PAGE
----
辅导案例-CSCI3151-Assignment 2
Assignment 2 - Foundations of Machine Learning CSCI3151 - Dalhousie University

Q1 (30%)
Gradient descent - Logistic regression
In this question we are going to experiment with logistic regression. This exercise focuses on
the inner workings of gradient descent using a cross-entropy cost function as it was learned in
class.

a) Using the ​pima indians data set​, first separate a random 20% of your data instances for
validation. Then, apply a feature selection algorithm based on evaluating feature importance
using ​Pearson correlation (​scipy documentation). Extract the top two most important features
based on this measure.
b) We want to train a logistic regression model to predict the target feature ​Outcome​. It’s
important that no other external package is used (pandas, numpy are ok) ​for this question
part​. We want to find the weights for the logistic regression using a ​hand made gradient descent
algorithm. We will use cross-entropy as the cost function, and the logistic cross-entropy to
compute the weight update during gradient descent. It is OK to reuse as much as you need from
the code you developed for Assignment 1. Differently from what we did for Assignment 1, we
are now using a random 20% of your data instances for validation.

Your function should be able to return the updated weights and bias after every iteration of the
gradient descent algorithm.

Your function should be defined as follows:
def LRGradDesc(​data, target, weight_init, bias_init, learning_rate, max_iter​):


And it should print lines as indicated below (note the last line with the weights):
Iteration 0:​ ​[initial_train cost], [train accuracy], [validation accuracy]
Iteration 1: [train cost after first iteration], [train accuracy after first iteration], [validation
accuracy after first iteration]
Iteration 2: [weights after second iteration], [train cost after second iteration], [train accuracy after
second iteration], [validation accuracy after second iteration]

Iteration ​max_iter​: [weights after ​max_iter iteration], [train cost after ​max_iter iteration], [train
accuracy after ​max_iter ​iteration], [validation accuracy after ​max_iter ​iterations]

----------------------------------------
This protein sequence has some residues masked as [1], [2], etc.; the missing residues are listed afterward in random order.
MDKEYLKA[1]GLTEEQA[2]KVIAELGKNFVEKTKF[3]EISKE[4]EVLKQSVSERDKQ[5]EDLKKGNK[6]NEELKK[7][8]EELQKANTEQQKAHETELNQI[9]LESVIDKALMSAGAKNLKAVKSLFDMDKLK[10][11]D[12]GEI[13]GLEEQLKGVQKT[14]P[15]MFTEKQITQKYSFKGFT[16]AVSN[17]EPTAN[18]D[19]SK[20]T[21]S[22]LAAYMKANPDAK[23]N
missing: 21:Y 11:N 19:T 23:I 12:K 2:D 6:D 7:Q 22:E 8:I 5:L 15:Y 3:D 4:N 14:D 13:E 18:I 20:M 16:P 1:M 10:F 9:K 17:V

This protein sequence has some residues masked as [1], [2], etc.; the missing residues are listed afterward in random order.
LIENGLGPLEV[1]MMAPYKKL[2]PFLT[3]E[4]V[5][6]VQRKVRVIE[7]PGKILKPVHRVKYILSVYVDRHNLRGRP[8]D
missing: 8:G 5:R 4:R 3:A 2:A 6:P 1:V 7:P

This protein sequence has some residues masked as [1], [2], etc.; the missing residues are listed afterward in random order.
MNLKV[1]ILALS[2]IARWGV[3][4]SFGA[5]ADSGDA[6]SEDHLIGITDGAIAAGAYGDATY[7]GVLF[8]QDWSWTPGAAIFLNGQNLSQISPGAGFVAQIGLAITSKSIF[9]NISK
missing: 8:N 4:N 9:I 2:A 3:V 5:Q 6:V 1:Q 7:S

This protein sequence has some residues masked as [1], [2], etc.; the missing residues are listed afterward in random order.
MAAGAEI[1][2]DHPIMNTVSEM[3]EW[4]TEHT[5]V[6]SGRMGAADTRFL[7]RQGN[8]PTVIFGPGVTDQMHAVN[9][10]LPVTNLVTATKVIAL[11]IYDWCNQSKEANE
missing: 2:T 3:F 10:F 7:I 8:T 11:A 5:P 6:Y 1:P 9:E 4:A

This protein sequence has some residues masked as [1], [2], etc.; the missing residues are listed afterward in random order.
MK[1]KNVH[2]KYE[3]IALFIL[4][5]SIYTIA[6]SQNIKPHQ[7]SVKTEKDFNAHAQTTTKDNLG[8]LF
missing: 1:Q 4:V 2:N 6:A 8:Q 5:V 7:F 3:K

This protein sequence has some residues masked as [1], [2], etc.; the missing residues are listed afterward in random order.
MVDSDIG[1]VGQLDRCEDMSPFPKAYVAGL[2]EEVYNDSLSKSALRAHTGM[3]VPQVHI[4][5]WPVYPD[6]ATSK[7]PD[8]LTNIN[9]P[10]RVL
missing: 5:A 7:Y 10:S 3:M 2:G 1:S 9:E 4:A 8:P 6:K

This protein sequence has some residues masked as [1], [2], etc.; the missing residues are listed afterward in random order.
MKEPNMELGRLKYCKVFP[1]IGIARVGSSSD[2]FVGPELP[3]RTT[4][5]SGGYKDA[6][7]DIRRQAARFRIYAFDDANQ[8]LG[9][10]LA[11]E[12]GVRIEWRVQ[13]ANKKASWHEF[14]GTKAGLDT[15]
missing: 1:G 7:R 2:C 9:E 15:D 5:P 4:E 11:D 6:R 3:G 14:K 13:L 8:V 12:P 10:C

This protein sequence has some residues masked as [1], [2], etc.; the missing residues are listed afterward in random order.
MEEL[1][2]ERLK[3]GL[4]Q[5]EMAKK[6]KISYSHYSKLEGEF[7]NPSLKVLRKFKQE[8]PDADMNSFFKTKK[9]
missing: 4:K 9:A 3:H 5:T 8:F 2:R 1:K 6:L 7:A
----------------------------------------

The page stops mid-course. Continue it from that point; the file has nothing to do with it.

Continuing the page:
Final weights: [bias], [w_0], [w_1]

Note that you may want to print every 100 or every 1000 iterations if ​max_iter is a fairly large
number (but you shouldn’t have more iterations than the indicated in ​max_iter​).

c) Discuss how the choice of learning_rate affects the fitting of the model.
d) Compare your model with one using a machine learning library to compute logistic
regression.

e) Retrain your model using three features of your choice. Compare both models using an ROC
curve (you can use code from ​here​ to draw the ROC curve)



Q2 (30%)
Multi-class classification using neural networks
In this question you will experiment with a neural network in the context of text classification,
where a document can belong to one out of several possible categories. The main goal for you
is to try different hyperparameters in a systematic manner so that you can propose a network
configuration that is properly justified. You will experiment with the ​Reuters dataset​, which can
be loaded directly from Keras:

from keras.datasets import reuters
(train_data, train_labels), (test_data, test_labels) = reuters.load_data(num_words=10000)

a) Experiment with different hyper-parameters and report your best accuracy found. The most
important hyperparameters that you need to experiment with in this question part are: number of
layers, nodes per hidden layer, learning rate, and number of epochs.
b) Describe how your convergence changes when you vary the size of your mini-batch. A plot
showing cost in terms of number of epochs would be enough. Discuss the reasons for this.
c) Experiment with different regularization options (e.g. L2 and dropout).You may need to make
your network larger in case you don’t find much benefits from applying regularization.

Note: we recommend you to control your initialization parameters by means of a seed
https://keras.io/api/layers/initializers/​.

Q3 (10%)
Computational graph (no code involved)
This question aims at checking your understanding on defining arbitrary network architectures
and compute any derivative involved for optimization.

Consider a neural network with N input units, N output units, and K hidden units. The activations
are computed as follows:

where σ denotes the logistic function, applied elementwise. The cost involves a squared
difference with the target ​s (with a 0.5 factor) and a regularization term that accounts for the dot
product with respect to an external vector ​r​. More concretely:

a) Draw the computation graph relating ​x, z, h, y,​ , , and .
b) Derive the backpropagation equations for computing ∂ /∂ . To make things simpler, you W (1)